Teens and Caregiving

For hundreds of young people, caregiving is a daily fact of life. In the middle of going to school, holding down part-time jobs, juggling pieces of social life with sports and school activities, many teens find themselves the primary or at least a major part-time caregiver to an elderly relative or parent.
Teens have myriad pressures on them in normal family settings. When caregiving becomes a part of real life it can often affect the teen’s physical and psychological well-being:

  • Aggressive behavior
  • Depression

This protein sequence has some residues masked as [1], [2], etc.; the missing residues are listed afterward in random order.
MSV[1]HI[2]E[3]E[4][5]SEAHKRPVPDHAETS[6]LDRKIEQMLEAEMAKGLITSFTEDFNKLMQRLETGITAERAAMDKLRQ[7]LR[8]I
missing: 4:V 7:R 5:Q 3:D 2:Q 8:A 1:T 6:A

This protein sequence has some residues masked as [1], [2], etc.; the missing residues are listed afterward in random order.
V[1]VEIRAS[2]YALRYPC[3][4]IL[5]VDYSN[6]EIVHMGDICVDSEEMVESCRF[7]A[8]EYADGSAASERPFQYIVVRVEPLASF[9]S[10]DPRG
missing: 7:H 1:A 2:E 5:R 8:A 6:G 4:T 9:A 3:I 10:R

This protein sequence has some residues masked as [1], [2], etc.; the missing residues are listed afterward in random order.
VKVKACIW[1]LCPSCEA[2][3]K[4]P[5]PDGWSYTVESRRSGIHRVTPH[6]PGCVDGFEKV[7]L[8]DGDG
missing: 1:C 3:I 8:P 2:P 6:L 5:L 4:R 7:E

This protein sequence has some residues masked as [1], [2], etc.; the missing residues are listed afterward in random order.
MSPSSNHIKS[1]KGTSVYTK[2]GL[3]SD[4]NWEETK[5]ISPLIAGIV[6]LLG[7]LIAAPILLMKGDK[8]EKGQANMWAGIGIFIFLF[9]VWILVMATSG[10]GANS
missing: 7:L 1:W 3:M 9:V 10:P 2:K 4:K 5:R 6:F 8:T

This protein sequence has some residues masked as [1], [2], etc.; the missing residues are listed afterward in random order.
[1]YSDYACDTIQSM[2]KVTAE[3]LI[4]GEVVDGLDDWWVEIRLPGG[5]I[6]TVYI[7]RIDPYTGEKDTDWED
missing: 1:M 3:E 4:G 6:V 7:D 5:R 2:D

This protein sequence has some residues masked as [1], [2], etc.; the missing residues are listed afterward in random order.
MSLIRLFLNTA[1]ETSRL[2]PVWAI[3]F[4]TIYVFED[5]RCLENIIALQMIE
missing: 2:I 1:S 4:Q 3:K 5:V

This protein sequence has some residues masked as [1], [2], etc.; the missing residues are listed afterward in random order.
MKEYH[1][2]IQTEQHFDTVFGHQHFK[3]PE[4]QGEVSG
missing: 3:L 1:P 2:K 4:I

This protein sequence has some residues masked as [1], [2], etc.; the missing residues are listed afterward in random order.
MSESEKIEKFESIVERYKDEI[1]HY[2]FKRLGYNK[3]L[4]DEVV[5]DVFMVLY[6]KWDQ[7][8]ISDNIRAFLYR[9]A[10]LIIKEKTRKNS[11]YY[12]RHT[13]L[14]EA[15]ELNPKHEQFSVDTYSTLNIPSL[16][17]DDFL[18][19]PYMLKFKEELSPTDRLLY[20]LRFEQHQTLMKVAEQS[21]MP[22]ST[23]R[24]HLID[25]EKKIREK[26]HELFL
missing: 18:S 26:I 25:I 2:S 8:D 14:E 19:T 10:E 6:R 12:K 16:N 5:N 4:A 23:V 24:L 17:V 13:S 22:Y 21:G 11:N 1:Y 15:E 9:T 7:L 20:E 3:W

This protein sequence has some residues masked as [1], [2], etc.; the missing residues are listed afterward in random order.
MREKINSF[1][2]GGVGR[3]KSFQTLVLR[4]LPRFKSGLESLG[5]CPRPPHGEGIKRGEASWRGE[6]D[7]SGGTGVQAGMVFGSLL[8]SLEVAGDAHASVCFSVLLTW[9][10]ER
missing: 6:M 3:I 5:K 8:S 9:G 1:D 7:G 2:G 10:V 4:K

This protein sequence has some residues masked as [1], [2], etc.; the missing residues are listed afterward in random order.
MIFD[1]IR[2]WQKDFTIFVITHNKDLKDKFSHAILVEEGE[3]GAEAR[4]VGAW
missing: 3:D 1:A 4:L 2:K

• Isolation from friends
  • Academic difficulties
  • Feelings of guilt or shame
  • Self-neglect
  • Loss of sleep and appetite

There are many teens who take on caregiving and become responsible providers, but all caregivers of all ages need as much support and aid as possible. Teen caregivers may need extra help, such as:

  • Time off to allow healthy social interaction with peers
  • Enough time alone to focus on school work
  • Support to feel that they are not completely responsible for the care needed
  • Recognition and validation that what they are doing is beyond the ordinary and is noble